And here’s the link. If you’re involved in a big project like a book, or a PhD, there aren’t really any deadlines. But, if you make a rule of being caught up on your word target at the end of the week, you create an automatic deadline for yourself. While doing your best to avoid dealing with this deadline, you create an automatic opportunity for creative procrastination, during which you can deal with admin tasks, write blog posts, sort out your reference system and so on.

Obviously, everyone is different. But this has certainly worked for me and, as a by-product, for CT readers (at least, those of you who don’t just skip over my posts to get to the good stuff). The marvels of creative procrastination have produced hundreds of blog posts, some of which have even turned into books.


by John Quiggin on November 21, 2013

So far, the Snowden revelations regarding NSA spying, both domestic and international, have produced plenty of outrage, but not much in the way of effective pushback. As we already learned during the Bush years, the US government can do pretty much whatever it likes to just about anyone. Only Angela Merkel has received a promise that her phone won’t be tapped in future.

That’s not true for junior partners in the English-speaking “Five Eyes” agreement.[^1] It turns out that, under the recently defeated Labor government DSD (the Oz NSA equivalent) tapped the phone of the Indonesian President (generally known by the acronym SBY) and his wife. The new conservative PM, Tony Abbott has refused even the same gesture as Obama made to Merkel, defending Australia’s right to spy on anyone we want to. But Australia isn’t the US, and the Indonesians are furious. The Ambassador has been recalled, and all bilateral co-operation programs have been suspended or placed under review. THat includes co-operation with Australian efforts to stop the flow of asylum seekers, which Chris discussed recently.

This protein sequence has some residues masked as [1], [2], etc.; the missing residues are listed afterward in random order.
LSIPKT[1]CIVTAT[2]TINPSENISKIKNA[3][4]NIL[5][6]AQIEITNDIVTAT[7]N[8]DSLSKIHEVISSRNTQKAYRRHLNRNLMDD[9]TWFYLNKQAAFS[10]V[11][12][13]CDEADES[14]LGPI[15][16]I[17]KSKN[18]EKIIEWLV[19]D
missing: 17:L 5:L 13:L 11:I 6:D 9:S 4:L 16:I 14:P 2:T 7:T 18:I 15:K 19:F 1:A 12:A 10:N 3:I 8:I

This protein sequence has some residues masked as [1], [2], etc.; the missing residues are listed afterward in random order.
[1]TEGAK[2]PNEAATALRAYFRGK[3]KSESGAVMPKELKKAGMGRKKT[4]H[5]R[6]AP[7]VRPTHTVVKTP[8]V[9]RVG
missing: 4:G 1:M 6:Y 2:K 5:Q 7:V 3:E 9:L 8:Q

I was going to write a more detailed analysis, but I can’t improve on this by Tad Tietze.

[^1]:.The Five Eyes are US, UK, Canada, Oz and NZ. It’s striking that this ethno-linguistic bloc has been maintained even though NZ has long pursued an independent (notably, anti-nuclear) line in foreign policy. It’s also unsurprising that (just out today), even here,

Wall Street Isn’t Worth It

by John Quiggin on November 14, 2013

That’s the title of my new piece at Jacobin, which links back to a variety of discussions we’ve had here at CT, in particular this one from Ingrid. Mankiw, whom Ingrid cites, offers an implicit defence of the 1 per cent, implying though not quite asserting, that the gains accruing to those in this group (largely senior executives and the financial sector) have been the price we pay for a process that benefits everyone, yielding a Pareto improvement. As Ingrid says, Pareto improvements aren’t as self-evidently desirable as Mankiw assumes. My argument focuses on Mankiw’s factual premise, concluding that the expansion of the financial sector has made the majority of people worse off. This implies that a response to the global financial crisis focused on attacking the financial sector is feasible as well as being, in my view, politically necessary as an alternative to rightwing populism.